Packaged Meats among Hispanics: Complex Tastes and Consumption Patterns among the Highest Spenders in America

By Tony D’Andrea, PhD, Director of Planning and Research at SJG

Whether shopping at modern supermarkets or socializing at traditional carnicería butchers, Hispanics have emerged as the highest spenders of meat products in America.  According to the most recent data from the U.S. Bureau of Labor Statistics, Latino households spend $955 dollars each year on meat products, comparatively to $826 by general market households. In some ways, Hispanics reflect general market trends, with family size as the main driver of meat consumption in America. Larger families tend to consume more beef, whereas smaller families, higher education and higher age see a gradual decline in beef and pork, giving way to poultry and ‘light’ versions of packaged meats.

Beyond such basic generalizations, Latinos do differ in significant ways in meat purchase and consumption. Unlike Whites and African Americans, meat consumption among Latinos remains largely uniform across the income gamut. Both high- and low-income Hispanics buy meats in larger quantities, as indicated in the 150+ index for Hispanics in the highest weight purchase range (8+ pounds of cold cuts per week) according to a Packaged Facts report. Also importantly, Hispanics are more price-sensitive, and, regardless of income level, they seek good-value deals, and also substitute closely related meat products as a reaction to price change.

Tastes and preferences in packaged meats among Hispanics also differ from the general market in significant ways. Latinos are heavy consumers of chicken sausages and frankfurters, as noted in a whopping 250+ index detected by market monitors and academic studies alike. Also high are beef sausages, spicy meats, and arc/rope-shape sausages, all indexing in the 150-180 preference range. Conversely, links, patties, kielbasas, as well as uncooked meats and ‘light’ delis, are not as highly consumed by Hispanics, as indicated by the mere 60-70 range in preference index. Hovering around 100 index points, processed pork, particularly bacon, provide interesting marketing opportunities. Historically valued across Latin and Iberian cultures, pork-based products gain the special favor of Hispanics when marketed at distinctive branding and promotion points.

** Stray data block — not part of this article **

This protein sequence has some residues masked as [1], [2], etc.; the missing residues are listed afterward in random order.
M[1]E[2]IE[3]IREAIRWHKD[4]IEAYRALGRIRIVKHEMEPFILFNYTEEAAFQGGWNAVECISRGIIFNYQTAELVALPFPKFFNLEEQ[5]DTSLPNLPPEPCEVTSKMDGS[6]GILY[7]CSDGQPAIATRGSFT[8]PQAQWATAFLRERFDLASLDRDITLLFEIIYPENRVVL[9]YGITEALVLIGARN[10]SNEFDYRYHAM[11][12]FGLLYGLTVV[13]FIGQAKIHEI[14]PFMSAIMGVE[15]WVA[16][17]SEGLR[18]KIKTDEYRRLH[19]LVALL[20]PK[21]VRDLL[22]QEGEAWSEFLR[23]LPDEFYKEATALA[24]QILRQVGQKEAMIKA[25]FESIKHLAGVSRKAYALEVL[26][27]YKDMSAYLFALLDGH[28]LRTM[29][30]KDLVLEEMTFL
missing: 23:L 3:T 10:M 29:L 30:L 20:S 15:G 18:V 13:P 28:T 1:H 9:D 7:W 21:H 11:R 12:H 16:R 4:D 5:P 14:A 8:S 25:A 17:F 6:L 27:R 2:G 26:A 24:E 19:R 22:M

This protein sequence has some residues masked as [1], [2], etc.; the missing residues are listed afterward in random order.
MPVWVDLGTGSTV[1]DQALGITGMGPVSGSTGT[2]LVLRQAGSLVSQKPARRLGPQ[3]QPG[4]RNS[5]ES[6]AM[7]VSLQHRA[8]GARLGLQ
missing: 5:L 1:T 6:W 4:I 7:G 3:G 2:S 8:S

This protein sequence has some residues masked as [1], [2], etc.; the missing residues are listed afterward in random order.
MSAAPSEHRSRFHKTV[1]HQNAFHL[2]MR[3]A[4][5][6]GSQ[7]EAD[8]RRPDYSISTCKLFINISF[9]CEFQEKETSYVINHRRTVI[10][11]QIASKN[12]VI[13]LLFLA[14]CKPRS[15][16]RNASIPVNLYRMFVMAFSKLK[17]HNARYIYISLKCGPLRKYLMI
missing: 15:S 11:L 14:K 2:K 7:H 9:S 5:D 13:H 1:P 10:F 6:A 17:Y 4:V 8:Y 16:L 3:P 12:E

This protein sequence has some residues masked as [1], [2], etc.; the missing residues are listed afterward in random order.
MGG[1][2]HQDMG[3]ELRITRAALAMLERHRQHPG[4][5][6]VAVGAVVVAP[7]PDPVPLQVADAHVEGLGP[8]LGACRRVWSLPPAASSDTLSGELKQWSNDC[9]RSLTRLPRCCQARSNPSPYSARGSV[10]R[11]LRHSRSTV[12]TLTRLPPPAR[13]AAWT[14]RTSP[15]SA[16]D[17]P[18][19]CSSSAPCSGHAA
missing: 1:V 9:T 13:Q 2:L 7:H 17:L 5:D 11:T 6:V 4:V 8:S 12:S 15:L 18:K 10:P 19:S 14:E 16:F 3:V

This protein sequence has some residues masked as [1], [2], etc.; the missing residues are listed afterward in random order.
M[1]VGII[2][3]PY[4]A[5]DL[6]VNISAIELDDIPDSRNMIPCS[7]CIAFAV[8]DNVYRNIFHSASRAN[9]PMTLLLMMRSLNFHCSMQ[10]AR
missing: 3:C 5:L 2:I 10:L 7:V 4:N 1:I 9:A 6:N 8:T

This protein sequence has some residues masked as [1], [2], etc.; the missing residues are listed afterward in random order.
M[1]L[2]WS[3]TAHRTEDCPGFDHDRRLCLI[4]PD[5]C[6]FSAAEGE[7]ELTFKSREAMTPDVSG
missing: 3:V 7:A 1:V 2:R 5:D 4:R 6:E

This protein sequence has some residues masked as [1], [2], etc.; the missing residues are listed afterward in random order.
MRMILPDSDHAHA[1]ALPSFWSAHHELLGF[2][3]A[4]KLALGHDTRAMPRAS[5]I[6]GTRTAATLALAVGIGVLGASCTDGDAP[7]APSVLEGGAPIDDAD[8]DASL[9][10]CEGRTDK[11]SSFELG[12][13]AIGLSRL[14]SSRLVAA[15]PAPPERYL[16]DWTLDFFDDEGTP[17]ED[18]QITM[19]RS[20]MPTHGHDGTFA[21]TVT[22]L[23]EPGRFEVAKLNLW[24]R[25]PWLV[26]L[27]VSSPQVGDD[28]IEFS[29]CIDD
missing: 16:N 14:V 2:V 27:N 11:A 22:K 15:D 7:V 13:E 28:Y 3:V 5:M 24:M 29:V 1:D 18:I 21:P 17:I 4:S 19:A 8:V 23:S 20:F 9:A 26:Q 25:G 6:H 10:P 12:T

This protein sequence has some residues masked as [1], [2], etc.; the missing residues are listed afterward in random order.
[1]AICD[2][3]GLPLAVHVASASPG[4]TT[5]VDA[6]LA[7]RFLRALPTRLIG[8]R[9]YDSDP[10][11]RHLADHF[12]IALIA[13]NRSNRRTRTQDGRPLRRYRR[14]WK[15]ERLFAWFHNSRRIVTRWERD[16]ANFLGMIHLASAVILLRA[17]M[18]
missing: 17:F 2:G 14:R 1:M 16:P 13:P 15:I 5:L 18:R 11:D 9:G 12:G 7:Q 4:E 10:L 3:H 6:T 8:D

Add to this complexity the geographical and nationality differences affecting the various ways Hispanics purchase and consume packaged meats. As such, whereas beef is favored by Latinos residing in the Midwest, poultry and pork have an edge in the South. Mexicans consume slightly more beef than Central Americans who may favor poultry, whereas Puerto Ricans, in turn, have a rich seafood tradition, and South Americans (particularly Argentineans, Uruguayans and Chileans) favor thick beef steaks.  In sum, although often neglected in general market strategies, these subcultural differences may have a huge impact when aggregated nationwide.  According to Jim Legg, executive vice president of leadership and innovation at multicultural ad agency The San Jose Group, “there is an emotional connection by which Hispanics appreciate having meat in their meals. Understanding this connection is very important in communication strategies toward these populations.”

Last but not least, acculturation is an additional key into Hispanic meat marketing. Roughly defined as the gradual (yet complex) process of acquisition of a second culture, most Hispanics incorporate some general market traits, albeit resulting in quite original, often unexpected, hybrid lifestyles. For example, even though the time they dedicate to cooking slowly approximates the general American average (thus indicating the need for convenience and ready-made meals), Latinos enjoy shopping at carnicerías (66%) and supermarkets (75%), carrying out multiple “fill-in”, low-spend trips mostly driven by their children’s needs.

The San Jose Group is a premier multicultural marketing agency with 30 years of experience helping clients in a variety of CPG categories. For more information about the topic in this article, please email sjgpr@sjadv.com or visit us at www.thesanjosegroup.com

 

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